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Posts Tagged ‘ESPN’

One thing the Xbox should have, that it doesn’t

January 16, 2011 1 comment

The Xbox 360 is versatile. Wanna indulge in the guilty pleasures known as video games? Xbox has it. Wanna watch highlights from last night’s big game that you missed? Xbox has it. Wanna listen to your favorite band and related artists on internet radio? Xbox has it. Wanna video chat with your friend across the country? Xbox can do that. Wanna update your Facebook status or tweet something on Twitter? Xbox can do that. Wanna surf the internet? PS3 and Wii can do that. Wait a second, Microsoft’s game console can’t surf the internet?

Herein lies the issue. Microsoft was established on April 4 in 1975 as a computing company. Their operating system, Windows, has sold billions of copies over the years, amassing an incomprehensible amount of revenue. Their success has created four billionaires and 12,000 millionaires from within their employee pool. Within the last decade they have diversified, creating the Xbox and its successor the Xbox 360 as well as portable media player brand Zune and a mobile phone OS Windows Mobile/Windows Phone 7. Both the Zune and their mobile OS have internet browsing capabilities, but the Xbox does not. The biggest computer company on the planet has withheld the ability to surf the internet on their gaming console. Ironic.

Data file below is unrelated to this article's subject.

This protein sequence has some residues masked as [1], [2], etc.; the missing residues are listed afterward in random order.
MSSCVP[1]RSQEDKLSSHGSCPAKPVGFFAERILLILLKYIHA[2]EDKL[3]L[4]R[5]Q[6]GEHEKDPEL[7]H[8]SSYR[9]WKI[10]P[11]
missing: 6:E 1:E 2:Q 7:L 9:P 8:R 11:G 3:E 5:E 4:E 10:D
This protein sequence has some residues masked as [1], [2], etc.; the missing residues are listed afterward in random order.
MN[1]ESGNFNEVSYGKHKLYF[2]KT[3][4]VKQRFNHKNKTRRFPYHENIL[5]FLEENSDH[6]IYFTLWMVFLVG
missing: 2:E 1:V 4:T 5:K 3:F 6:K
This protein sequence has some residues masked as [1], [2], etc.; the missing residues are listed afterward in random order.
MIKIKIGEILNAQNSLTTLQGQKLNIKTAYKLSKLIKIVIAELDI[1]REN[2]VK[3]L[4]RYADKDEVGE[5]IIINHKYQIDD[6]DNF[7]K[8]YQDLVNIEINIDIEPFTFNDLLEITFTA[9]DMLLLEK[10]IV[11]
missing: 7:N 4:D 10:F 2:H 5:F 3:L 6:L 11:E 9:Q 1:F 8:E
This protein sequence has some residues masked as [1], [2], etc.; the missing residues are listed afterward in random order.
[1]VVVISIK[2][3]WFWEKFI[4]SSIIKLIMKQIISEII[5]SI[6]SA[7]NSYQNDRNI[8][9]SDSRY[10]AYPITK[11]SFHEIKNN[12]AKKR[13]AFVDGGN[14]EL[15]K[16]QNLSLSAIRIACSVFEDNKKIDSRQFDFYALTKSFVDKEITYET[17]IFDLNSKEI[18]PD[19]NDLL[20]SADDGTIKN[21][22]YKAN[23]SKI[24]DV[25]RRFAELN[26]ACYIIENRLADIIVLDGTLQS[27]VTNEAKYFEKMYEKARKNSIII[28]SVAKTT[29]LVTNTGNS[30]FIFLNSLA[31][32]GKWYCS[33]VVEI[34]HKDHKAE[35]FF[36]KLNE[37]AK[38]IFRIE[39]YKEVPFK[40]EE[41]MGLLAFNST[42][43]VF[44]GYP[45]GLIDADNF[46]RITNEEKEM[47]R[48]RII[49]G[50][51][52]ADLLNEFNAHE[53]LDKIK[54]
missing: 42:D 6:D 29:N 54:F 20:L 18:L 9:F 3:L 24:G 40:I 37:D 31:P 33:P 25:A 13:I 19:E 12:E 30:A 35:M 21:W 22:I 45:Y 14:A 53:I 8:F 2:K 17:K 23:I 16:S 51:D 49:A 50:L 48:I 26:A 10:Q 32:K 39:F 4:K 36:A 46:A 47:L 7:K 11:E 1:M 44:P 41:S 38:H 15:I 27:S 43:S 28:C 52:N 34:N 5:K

Its not an issue of can or can not, for both of the Xbox’s competitors as well as hackers have been able to load internet browsers onto their game consoles. The Nintendo Wii’s computing power is weak in comparison to that of the Xbox 360, yet the console allows for fairly smooth navigation online. The PS3, however, is more powerful so it does not come as a surprise that it also has an internet browser. In addition to flexing its computing muscle, the Xbox has internet-enabled applications that are built into the OS. Netflix, ESPN, Twitter, Facebook and Last.fm are all accessible when you’re connected to the internet. Oh, and one more thing. Xbox LIVE. The online multiplayer gaming and digital media delivery service that requires the internet? The service that millions use on a daily basis to interact with each other. That too, is an internet-driven Microsoft force.

So why, Microsoft? Why, Xbox 360 team? We want an internet browser. We know you can, and that you should. I mean, come on, everyone else is doing it.

One thing the Xbox should have, that it doesn't

January 16, 2011 1 comment